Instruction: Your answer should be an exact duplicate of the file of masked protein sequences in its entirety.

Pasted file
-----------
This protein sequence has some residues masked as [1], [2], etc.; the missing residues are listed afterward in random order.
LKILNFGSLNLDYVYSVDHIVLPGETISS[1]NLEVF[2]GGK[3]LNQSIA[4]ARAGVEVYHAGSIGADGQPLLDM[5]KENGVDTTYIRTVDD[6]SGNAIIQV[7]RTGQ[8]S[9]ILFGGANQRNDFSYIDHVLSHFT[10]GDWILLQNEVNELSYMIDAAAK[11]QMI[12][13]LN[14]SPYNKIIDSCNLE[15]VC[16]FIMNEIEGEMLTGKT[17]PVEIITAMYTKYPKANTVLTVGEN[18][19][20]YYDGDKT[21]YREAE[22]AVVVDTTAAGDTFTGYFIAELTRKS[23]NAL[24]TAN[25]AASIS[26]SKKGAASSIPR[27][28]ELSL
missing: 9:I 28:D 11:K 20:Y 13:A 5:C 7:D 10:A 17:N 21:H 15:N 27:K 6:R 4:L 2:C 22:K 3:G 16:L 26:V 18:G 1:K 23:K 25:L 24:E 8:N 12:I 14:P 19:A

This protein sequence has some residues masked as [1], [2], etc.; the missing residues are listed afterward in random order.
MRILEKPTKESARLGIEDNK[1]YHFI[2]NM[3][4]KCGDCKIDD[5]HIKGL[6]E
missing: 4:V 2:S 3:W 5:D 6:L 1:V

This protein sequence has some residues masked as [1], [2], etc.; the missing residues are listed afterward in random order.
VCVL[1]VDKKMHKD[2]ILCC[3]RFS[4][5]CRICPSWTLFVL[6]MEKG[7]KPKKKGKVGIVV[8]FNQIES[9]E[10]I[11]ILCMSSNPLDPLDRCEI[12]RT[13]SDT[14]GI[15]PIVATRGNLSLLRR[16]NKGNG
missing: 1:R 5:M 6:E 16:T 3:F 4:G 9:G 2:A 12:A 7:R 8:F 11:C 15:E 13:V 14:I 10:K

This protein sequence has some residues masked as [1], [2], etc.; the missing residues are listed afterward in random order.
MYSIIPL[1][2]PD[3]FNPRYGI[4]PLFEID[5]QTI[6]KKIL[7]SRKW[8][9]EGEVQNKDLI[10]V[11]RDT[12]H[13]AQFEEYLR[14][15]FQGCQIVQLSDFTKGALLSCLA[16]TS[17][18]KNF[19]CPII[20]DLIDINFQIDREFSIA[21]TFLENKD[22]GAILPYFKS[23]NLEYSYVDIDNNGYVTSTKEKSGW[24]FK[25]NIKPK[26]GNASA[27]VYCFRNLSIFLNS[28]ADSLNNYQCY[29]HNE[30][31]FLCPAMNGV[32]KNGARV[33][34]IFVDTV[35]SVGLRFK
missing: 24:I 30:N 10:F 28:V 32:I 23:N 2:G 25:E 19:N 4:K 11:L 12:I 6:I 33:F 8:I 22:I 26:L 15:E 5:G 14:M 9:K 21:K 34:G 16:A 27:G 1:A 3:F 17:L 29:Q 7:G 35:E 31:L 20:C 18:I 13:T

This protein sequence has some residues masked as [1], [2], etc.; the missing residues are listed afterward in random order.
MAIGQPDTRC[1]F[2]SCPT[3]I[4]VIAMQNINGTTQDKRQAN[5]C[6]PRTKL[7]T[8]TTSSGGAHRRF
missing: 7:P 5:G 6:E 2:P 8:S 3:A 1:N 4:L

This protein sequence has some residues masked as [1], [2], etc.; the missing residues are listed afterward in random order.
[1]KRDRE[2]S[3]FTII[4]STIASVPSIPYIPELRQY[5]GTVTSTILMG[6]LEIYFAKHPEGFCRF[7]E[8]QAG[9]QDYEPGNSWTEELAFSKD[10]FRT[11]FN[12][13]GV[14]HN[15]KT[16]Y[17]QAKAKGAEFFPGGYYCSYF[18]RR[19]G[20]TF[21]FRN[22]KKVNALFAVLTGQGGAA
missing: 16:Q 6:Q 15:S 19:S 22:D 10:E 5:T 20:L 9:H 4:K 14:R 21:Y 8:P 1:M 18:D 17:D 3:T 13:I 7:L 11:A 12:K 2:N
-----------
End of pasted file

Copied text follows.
This protein sequence has some residues masked as [1], [2], etc.; the missing residues are listed afterward in random order.
LKILNFGSLNLDYVYSVDHIVLPGETISS[1]NLEVF[2]GGK[3]LNQSIA[4]ARAGVEVYHAGSIGADGQPLLDM[5]KENGVDTTYIRTVDD[6]SGNAIIQV[7]RTGQ[8]S[9]ILFGGANQRNDFSYIDHVLSHFT[10]GDWILLQNEVNELSYMIDAAAK[11]QMI[12][13]LN[14]SPYNKIIDSCNLE[15]VC[16]FIMNEIEGEMLTGKT[17]PVEIITAMYTKYPKANTVLTVGEN[18][19][20]YYDGDKT[21]YREAE[22]AVVVDTTAAGDTFTGYFIAELTRKS[23]NAL[24]TAN[25]AASIS[26]SKKGAASSIPR[27][28]ELSL
missing: 9:I 28:D 11:K 20:Y 13:A 5:C 7:D 10:A 17:N 21:H 15:N 27:K 6:R 4:L 2:C 22:K 3:G 16:L 26:V 18:G 1:K 23:K 25:L 24:E 8:N 12:I 14:P 19:A

This protein sequence has some residues masked as [1], [2], etc.; the missing residues are listed afterward in random order.
MRILEKPTKESARLGIEDNK[1]YHFI[2]NM[3][4]KCGDCKIDD[5]HIKGL[6]E
missing: 4:V 2:S 3:W 5:D 6:L 1:V

This protein sequence has some residues masked as [1], [2], etc.; the missing residues are listed afterward in random order.
VCVL[1]VDKKMHKD[2]ILCC[3]RFS[4][5]CRICPSWTLFVL[6]MEKG[7]KPKKKGKVGIVV[8]FNQIES[9]E[10]I[11]ILCMSSNPLDPLDRCEI[12]RT[13]SDT[14]GI[15]PIVATRGNLSLLRR[16]NKGNG
missing: 1:R 5:M 6:E 16:T 3:F 4:G 9:G 2:A 12:A 7:R 8:F 11:C 15:E 13:V 14:I 10:K

This protein sequence has some residues masked as [1], [2], etc.; the missing residues are listed afterward in random order.
MYSIIPL[1][2]PD[3]FNPRYGI[4]PLFEID[5]QTI[6]KKIL[7]SRKW[8][9]EGEVQNKDLI[10]V[11]RDT[12]H[13]AQFEEYLR[14][15]FQGCQIVQLSDFTKGALLSCLA[16]TS[17][18]KNF[19]CPII[20]DLIDINFQIDREFSIA[21]TFLENKD[22]GAILPYFKS[23]NLEYSYVDIDNNGYVTSTKEKSGW[24]FK[25]NIKPK[26]GNASA[27]VYCFRNLSIFLNS[28]ADSLNNYQCY[29]HNE[30][31]FLCPAMNGV[32]KNGARV[33][34]IFVDTV[35]SVGLRFK
missing: 24:I 30:N 10:F 28:V 32:I 23:N 2:G 25:E 19:N 4:K 11:L 12:I 6:I 33:F 8:I 22:I 26:L 15:E 5:G 14:M 9:K 21:K 34:G 16:A 27:G 1:A 3:F 17:L 29:Q 7:G 35:E 31:L 20:C 18:I 13:T

This protein sequence has some residues masked as [1], [2], etc.; the missing residues are listed afterward in random order.
MAIGQPDTRC[1]F[2]SCPT[3]I[4]VIAMQNINGTTQDKRQAN[5]C[6]PRTKL[7]T[8]TTSSGGAHRRF
missing: 7:P 5:G 6:E 2:P 8:S 3:A 1:N 4:L

This protein sequence has some residues masked as [1], [2], etc.; the missing residues are listed afterward in random order.
[1]KRDRE[2]S[3]FTII[4]STIASVPSIPYIPELRQY[5]GTVTSTILMG[6]LEIYFAKHPEGFCRF[7]E[8]QAG[9]QDYEPGNSWTEELAFSKD[10]FRT[11]FN[12][13]GV[14]HN[15]KT[16]Y[17]QAKAKGAEFFPGGYYCSYF[18]RR[19]G[20]TF[21]FRN[22]KKVNALFAVLTGQGGAA
missing: 16:Q 6:Q 15:S 19:S 22:D 10:E 5:T 20:L 9:H 4:K 14:R 21:Y 8:P 1:M 18:D 17:D 3:T 13:I 7:L 11:A 12:K 2:N